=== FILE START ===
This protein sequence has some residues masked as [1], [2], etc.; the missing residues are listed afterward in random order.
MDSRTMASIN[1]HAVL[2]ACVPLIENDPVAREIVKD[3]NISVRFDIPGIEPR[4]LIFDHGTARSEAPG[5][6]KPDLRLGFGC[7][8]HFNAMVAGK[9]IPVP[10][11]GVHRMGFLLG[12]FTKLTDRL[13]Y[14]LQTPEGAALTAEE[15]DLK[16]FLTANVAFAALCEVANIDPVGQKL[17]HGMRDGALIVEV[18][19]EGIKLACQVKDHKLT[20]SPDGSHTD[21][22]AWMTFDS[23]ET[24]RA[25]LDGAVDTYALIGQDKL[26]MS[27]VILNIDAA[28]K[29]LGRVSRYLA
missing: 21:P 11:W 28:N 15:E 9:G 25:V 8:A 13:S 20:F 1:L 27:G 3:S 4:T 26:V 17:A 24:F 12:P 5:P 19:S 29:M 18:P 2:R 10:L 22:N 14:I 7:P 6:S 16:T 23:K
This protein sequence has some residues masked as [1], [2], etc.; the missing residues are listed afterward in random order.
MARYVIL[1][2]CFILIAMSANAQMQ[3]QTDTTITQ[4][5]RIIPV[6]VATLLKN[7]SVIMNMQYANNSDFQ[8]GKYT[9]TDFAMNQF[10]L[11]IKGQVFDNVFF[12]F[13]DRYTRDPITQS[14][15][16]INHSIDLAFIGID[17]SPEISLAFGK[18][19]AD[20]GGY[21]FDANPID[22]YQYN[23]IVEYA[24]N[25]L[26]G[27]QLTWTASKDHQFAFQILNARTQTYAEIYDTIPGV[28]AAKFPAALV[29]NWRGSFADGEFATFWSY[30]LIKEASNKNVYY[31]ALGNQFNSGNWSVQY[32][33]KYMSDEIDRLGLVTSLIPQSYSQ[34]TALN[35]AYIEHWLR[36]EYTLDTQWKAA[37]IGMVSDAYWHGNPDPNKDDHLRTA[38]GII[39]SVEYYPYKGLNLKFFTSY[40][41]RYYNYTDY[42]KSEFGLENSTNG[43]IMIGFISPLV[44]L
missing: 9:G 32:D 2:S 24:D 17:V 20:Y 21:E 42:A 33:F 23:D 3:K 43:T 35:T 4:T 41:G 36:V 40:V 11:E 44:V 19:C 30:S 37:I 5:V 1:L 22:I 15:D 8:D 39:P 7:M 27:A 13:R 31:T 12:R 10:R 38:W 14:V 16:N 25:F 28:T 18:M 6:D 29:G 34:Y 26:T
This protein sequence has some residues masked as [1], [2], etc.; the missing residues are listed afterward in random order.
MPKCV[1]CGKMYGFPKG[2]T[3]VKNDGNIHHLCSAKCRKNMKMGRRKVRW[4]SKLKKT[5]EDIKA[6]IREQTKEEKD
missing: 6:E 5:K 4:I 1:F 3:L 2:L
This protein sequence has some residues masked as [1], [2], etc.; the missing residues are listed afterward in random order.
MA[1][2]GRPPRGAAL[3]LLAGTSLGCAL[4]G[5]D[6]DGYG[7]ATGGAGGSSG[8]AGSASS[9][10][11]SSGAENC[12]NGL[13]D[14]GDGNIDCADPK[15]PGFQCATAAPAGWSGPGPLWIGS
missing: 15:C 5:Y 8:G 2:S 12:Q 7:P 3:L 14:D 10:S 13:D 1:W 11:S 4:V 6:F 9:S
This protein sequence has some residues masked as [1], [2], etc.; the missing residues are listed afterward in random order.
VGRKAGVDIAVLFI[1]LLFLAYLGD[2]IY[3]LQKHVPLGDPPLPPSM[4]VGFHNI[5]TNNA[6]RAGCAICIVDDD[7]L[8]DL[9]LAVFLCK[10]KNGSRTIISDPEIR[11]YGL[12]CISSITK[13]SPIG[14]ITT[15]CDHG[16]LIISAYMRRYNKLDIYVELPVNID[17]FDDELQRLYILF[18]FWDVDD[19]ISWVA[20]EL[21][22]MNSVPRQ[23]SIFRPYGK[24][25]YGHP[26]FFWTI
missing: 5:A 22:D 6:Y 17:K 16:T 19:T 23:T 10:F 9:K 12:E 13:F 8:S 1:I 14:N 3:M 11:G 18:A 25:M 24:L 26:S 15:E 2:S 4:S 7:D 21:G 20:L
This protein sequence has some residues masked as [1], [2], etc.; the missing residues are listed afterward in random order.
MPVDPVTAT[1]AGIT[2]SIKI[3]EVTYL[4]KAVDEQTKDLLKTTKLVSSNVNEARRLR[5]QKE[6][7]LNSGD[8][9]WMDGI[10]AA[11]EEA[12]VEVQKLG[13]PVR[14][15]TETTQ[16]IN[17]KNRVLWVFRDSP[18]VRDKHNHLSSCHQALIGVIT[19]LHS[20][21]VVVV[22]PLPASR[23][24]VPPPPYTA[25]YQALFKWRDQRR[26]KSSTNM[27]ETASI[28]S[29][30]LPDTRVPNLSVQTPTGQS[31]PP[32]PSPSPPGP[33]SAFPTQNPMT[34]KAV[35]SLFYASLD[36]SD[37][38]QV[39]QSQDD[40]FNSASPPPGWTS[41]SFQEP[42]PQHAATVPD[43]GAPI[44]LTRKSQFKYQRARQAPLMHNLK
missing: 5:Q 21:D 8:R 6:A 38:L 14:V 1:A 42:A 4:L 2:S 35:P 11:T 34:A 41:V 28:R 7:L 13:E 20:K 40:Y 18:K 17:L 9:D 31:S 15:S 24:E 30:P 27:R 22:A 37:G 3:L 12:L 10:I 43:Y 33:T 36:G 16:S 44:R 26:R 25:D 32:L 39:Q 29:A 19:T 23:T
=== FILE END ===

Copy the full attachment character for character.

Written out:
This protein sequence has some residues masked as [1], [2], etc.; the missing residues are listed afterward in random order.
MDSRTMASIN[1]HAVL[2]ACVPLIENDPVAREIVKD[3]NISVRFDIPGIEPR[4]LIFDHGTARSEAPG[5][6]KPDLRLGFGC[7][8]HFNAMVAGK[9]IPVP[10][11]GVHRMGFLLG[12]FTKLTDRL[13]Y[14]LQTPEGAALTAEE[15]DLK[16]FLTANVAFAALCEVANIDPVGQKL[17]HGMRDGALIVEV[18][19]EGIKLACQVKDHKLT[20]SPDGSHTD[21][22]AWMTFDS[23]ET[24]RA[25]LDGAVDTYALIGQDKL[26]MS[27]VILNIDAA[28]K[29]LGRVSRYLA
missing: 21:P 11:W 28:N 15:E 9:G 25:V 8:A 13:S 20:F 1:L 27:G 3:S 4:T 26:V 17:A 24:F 12:P 5:P 19:S 29:M 18:P 2:R 10:L 22:N 14:I 7:P 6:S 16:T 23:K
This protein sequence has some residues masked as [1], [2], etc.; the missing residues are listed afterward in random order.
MARYVIL[1][2]CFILIAMSANAQMQ[3]QTDTTITQ[4][5]RIIPV[6]VATLLKN[7]SVIMNMQYANNSDFQ[8]GKYT[9]TDFAMNQF[10]L[11]IKGQVFDNVFF[12]F[13]DRYTRDPITQS[14][15][16]INHSIDLAFIGID[17]SPEISLAFGK[18][19]AD[20]GGY[21]FDANPID[22]YQYN[23]IVEYA[24]N[25]L[26]G[27]QLTWTASKDHQFAFQILNARTQTYAEIYDTIPGV[28]AAKFPAALV[29]NWRGSFADGEFATFWSY[30]LIKEASNKNVYY[31]ALGNQFNSGNWSVQY[32][33]KYMSDEIDRLGLVTSLIPQSYSQ[34]TALN[35]AYIEHWLR[36]EYTLDTQWKAA[37]IGMVSDAYWHGNPDPNKDDHLRTA[38]GII[39]SVEYYPYKGLNLKFFTSY[40][41]RYYNYTDY[42]KSEFGLENSTNG[43]IMIGFISPLV[44]L
missing: 9:G 32:D 2:S 24:D 17:V 20:Y 21:E 42:A 33:F 23:D 3:K 43:T 35:T 4:T 41:G 36:V 40:V 11:E 44:V 19:C 30:S 37:I 5:V 1:L 22:I 15:D 8:D 39:P 7:M 27:A 13:R 31:T 12:R 10:R 38:W 14:V 16:N 25:F 28:T 18:M 6:D 29:G 34:Y 26:T
This protein sequence has some residues masked as [1], [2], etc.; the missing residues are listed afterward in random order.
MPKCV[1]CGKMYGFPKG[2]T[3]VKNDGNIHHLCSAKCRKNMKMGRRKVRW[4]SKLKKT[5]EDIKA[6]IREQTKEEKD
missing: 6:E 5:K 4:I 1:F 3:L 2:L
This protein sequence has some residues masked as [1], [2], etc.; the missing residues are listed afterward in random order.
MA[1][2]GRPPRGAAL[3]LLAGTSLGCAL[4]G[5]D[6]DGYG[7]ATGGAGGSSG[8]AGSASS[9][10][11]SSGAENC[12]NGL[13]D[14]GDGNIDCADPK[15]PGFQCATAAPAGWSGPGPLWIGS
missing: 15:C 5:Y 8:G 2:S 12:Q 7:P 3:L 14:D 10:S 13:D 1:W 11:S 4:V 6:F 9:S
This protein sequence has some residues masked as [1], [2], etc.; the missing residues are listed afterward in random order.
VGRKAGVDIAVLFI[1]LLFLAYLGD[2]IY[3]LQKHVPLGDPPLPPSM[4]VGFHNI[5]TNNA[6]RAGCAICIVDDD[7]L[8]DL[9]LAVFLCK[10]KNGSRTIISDPEIR[11]YGL[12]CISSITK[13]SPIG[14]ITT[15]CDHG[16]LIISAYMRRYNKLDIYVELPVNID[17]FDDELQRLYILF[18]FWDVDD[19]ISWVA[20]EL[21][22]MNSVPRQ[23]SIFRPYGK[24][25]YGHP[26]FFWTI
missing: 5:A 22:D 6:Y 17:K 16:T 19:T 23:T 10:F 9:K 12:E 13:F 8:S 1:I 14:N 3:M 11:G 18:A 25:M 24:L 26:S 15:E 2:S 4:S 7:D 21:G 20:L
This protein sequence has some residues masked as [1], [2], etc.; the missing residues are listed afterward in random order.
MPVDPVTAT[1]AGIT[2]SIKI[3]EVTYL[4]KAVDEQTKDLLKTTKLVSSNVNEARRLR[5]QKE[6][7]LNSGD[8][9]WMDGI[10]AA[11]EEA[12]VEVQKLG[13]PVR[14][15]TETTQ[16]IN[17]KNRVLWVFRDSP[18]VRDKHNHLSSCHQALIGVIT[19]LHS[20][21]VVVV[22]PLPASR[23][24]VPPPPYTA[25]YQALFKWRDQRR[26]KSSTNM[27]ETASI[28]S[29][30]LPDTRVPNLSVQTPTGQS[31]PP[32]PSPSPPGP[33]SAFPTQNPMT[34]KAV[35]SLFYASLD[36]SD[37][38]QV[39]QSQDD[40]FNSASPPPGWTS[41]SFQEP[42]PQHAATVPD[43]GAPI[44]LTRKSQFKYQRARQAPLMHNLK
missing: 5:Q 21:D 8:R 6:A 38:L 14:V 1:A 42:A 4:L 2:S 35:P 11:T 34:A 41:V 28:R 7:L 13:E 20:K 40:Y 18:K 17:L 9:D 31:S 15:S 24:E 30:P 27:R 22:A 37:G 3:L 12:L 10:I 43:Y 33:T 36:G 16:S 44:R 26:R 25:D 32:L 39:Q 29:A 19:T 23:T